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Image copyright Mai Ly Degnan, 2020, text copyright Maria Isabel Sánchez Vegara. Courtesy of Frances Lincoln Children’s Books.

When Rosa Parks was arrested for refusing to give up her seat to a white man on a city bus, Martin asked people to avoid taking the bus until the law was changed, and they responded. For nearly a year people walked and the buses were empty. Finally, segregation of buses ended. This was only the beginning of peaceful protests aimed at overturning the country’s segregation laws. Despite being attacked and arrested, Martin and his followers remained peaceful. Martin “knew that hate can’t drive out hate; only love can.”

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Image copyright Mai Ly Degnan, 2020, text copyright Maria Isabel Sánchez Vegara. Courtesy of Frances Lincoln Children’s Books.

In a huge protest march on Washington DC, thousands of people assembled to hear Martin speak. His speech began with “four simple yet powerful words: ‘I have a dream.’” The next year, Martin was awarded the Nobel Peace Prize. Little Martin’s words and dream still ring in your heart, and if you listen you can help make that dream “of a world where we are judged by our character, not by the color of our skin.”

A timeline of Martin Luther King Jr.’s life, accompanied with photographs, follows the text.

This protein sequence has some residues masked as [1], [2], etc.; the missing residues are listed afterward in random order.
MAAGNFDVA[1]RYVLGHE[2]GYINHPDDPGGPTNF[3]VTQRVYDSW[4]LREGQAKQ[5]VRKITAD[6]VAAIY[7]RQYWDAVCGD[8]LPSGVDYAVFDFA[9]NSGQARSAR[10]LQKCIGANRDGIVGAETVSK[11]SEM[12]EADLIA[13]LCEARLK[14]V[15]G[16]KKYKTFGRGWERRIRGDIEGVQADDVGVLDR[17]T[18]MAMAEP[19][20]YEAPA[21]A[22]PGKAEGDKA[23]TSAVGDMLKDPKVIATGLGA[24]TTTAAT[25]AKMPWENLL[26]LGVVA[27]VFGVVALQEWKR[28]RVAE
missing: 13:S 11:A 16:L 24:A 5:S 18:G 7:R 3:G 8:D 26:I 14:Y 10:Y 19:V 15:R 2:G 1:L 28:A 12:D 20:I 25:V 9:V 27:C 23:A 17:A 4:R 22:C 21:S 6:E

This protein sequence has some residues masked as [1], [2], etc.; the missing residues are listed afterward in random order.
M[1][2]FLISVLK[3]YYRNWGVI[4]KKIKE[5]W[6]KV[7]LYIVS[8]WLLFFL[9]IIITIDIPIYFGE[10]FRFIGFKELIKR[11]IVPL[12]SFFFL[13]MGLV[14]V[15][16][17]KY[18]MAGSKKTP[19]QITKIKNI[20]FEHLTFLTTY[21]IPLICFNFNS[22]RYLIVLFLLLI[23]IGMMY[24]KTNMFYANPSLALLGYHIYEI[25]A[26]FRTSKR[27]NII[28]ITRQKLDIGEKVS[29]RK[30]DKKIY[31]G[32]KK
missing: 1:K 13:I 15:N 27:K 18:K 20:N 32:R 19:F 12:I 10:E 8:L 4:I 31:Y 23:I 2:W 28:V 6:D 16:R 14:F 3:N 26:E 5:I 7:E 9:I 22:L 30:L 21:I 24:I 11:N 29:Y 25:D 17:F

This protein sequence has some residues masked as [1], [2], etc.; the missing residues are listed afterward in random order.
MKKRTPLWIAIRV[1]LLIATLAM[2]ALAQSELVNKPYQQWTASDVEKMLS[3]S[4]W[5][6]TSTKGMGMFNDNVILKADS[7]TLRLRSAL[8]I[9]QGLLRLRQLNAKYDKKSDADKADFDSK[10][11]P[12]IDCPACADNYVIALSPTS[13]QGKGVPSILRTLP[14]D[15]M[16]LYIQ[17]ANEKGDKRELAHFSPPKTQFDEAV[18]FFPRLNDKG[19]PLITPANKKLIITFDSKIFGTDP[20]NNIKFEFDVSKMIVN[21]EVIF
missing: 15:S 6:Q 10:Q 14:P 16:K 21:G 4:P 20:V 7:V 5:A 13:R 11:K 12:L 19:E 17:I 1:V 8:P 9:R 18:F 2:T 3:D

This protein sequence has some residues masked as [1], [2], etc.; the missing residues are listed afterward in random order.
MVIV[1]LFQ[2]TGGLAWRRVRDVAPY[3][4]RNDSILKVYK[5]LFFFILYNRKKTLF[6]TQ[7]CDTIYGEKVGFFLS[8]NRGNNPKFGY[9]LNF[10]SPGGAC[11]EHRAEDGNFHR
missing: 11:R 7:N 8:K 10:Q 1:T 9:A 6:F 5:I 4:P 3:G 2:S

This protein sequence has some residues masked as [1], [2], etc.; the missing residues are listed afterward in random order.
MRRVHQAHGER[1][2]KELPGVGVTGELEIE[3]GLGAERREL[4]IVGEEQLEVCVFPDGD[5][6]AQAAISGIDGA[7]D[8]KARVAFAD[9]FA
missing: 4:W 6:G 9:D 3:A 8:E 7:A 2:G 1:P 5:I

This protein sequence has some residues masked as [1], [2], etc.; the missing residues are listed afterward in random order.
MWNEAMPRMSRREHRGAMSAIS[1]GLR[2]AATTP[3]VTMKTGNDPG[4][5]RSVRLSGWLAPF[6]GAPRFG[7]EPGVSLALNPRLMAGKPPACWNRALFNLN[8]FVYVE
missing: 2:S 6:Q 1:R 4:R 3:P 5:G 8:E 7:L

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Image copyright Mai Ly Degnan, 2020, text copyright Maria Isabel Sánchez Vegara. Courtesy of Frances Lincoln Children’s Books.

Maria Isabel Sánchez Vegara’s series of biographies for youngest readers are little gems that create a personal connection between the reader and the subject while presenting a clear overview of the person’s life and work. A highlight of the series is Vegara’s early focus on events in the subject’s childhood that changed their perspective and informed their later profession or influence and which will resonate with kids. Here, these include his family’s legacy, a forbidden friendship, and his discovery of the philosophy of Mahatma Gandhi.

Vegara’s storytelling is simple and straightforward, presenting the facts of formative events in language that young children will understand but which never talks down to them. She highlights times when community members were instrumental in changing the laws of segregation, showing children that they too can affect change through their actions, words, and the way they treat others. She then leaves children with words of hope and encouragement on how they can carry on Martin Luther King Jr.’s dream.

Mai Ly Degnan’s stylized and sophisticated illustrations invite children to learn about Martin Luther King Jr.’s life through images they will connect with intellectually and emotionally. Kids will enjoy seeing Martin dressed up in his father’s robe that pools around his feet as he preaches to his friends and will not need words to understand the angry face and outstretched pointing arm of his friend’s mother.